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This past Columbus Day, 22 Colorado prosecutors spent their day off at a training session with the Colorado Police Academy, according to The Colorado Springs Gazette. The training is part of the requirements all Colorado deputy district attorneys must complete in order to handle complex criminal cases.

The day’s events included practice in deciding when to shoot or not to shoot in a tight situation. The prosecutors used a computer simulation that Colorado police officers also use. The training is designed to help police officers remain calm and make the best possible decision in a dangerous situation where split-second timing matters. The training is designed for prosecutors to better understand cases in which a police officer’s decision to shoot or not to shoot becomes a serious issue in a criminal case. The 22 deputy district attorneys who took the training agreed that it helped them better understand the pressure police officers face while on the job.
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A Green Mountain Falls man plead guilty recently to growing 374 marijuana plants at his motorcycle repair shop, according to a recent article in the Colorado Springs Gazette.

Police began investigating the man’s repair shop after a neighbor reported seeing several electricians visit the shop on various occasions, as well as an odor of unburnt marijuana coming from the building. While investigating, police also discovered the building’s owner had told his neighbor that he wouldn’t be “busted” for growing fewer than 100 plants. The building’s owner had also offered to install air filters in his building, which cut down on the marijuana scent.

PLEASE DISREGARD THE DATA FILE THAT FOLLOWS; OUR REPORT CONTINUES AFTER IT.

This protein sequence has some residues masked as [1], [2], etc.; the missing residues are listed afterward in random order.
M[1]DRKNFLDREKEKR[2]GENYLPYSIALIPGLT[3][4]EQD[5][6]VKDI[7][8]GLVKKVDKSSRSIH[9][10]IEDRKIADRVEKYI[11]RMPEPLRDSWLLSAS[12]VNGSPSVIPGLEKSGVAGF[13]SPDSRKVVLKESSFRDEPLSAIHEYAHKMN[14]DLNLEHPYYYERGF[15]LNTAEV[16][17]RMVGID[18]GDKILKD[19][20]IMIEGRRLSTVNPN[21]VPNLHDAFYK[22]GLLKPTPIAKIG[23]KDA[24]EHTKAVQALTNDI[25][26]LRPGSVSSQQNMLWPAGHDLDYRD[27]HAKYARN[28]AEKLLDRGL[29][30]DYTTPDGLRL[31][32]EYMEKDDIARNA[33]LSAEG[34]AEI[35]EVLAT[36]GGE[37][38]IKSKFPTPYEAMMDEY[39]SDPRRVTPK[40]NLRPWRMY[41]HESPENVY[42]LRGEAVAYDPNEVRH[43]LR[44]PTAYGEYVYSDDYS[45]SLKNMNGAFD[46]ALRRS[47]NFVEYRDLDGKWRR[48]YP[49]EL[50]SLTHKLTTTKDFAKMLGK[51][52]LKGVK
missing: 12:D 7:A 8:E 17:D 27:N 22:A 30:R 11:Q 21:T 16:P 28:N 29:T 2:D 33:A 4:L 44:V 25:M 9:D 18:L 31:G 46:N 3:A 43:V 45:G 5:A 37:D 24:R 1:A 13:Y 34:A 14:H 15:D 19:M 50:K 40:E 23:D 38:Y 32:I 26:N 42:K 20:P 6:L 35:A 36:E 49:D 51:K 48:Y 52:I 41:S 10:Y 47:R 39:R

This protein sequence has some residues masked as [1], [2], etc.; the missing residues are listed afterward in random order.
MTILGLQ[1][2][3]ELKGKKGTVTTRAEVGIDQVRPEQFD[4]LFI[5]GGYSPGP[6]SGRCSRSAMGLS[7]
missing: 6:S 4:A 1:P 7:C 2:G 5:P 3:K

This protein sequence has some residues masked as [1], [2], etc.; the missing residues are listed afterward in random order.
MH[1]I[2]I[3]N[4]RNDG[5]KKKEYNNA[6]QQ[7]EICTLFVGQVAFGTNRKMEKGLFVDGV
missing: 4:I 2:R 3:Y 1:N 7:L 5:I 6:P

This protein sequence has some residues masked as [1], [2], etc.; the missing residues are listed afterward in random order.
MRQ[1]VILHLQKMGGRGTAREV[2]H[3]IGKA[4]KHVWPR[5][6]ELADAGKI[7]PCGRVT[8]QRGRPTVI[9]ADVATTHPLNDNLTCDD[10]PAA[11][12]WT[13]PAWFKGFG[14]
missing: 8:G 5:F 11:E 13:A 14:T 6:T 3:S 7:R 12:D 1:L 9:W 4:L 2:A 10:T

Police then obtained the building’s electricity-use records and discovered that the building used five times the amount of electricity used by similar repair shops in the area. Electricity-use records for the man’s home showed that his home used four times the amount of electricity used by other neighborhood homes.
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Federal drug charges were recently filed against a man who, according to a Denver Post report, is an authorized medical marijuana grower and smoker under Colorado law. The man’s marijuana operation was mentioned on a Denver television news broadcast in February. On the show, he apparently boasted of making $400,000 from his basement medical marijuana operation. The following day, the Drug Enforcement Administration visited his home. The DEA seized more than 200 plants and charged him with cultivating marijuana, which carries a 5 to 40 year prison sentence and a $2 million fine.

This is the first case of its kind since 2000, when voters approved the use of medical marijuana in Colorado. The man in this particular case was a legal grower of medical marijuana under state law, but federal prosecutors argue that marijuana is illegal under federal law regardless of what state law allows.
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On March 15, 2010, police arrested two men on drug and weapons related charges in Colorado Springs. According to an article from the Colorado Connection, the first arrest occurred at the Conoco Gas Station on North Nevada Avenue after the suspect allegedly sold marijuana to an undercover detective. The 21-year-old was arrested shortly thereafter and was found to be carrying a loaded, semi-automatic handgun. This gave police probable cause to search the man’s home where another suspect was discovered.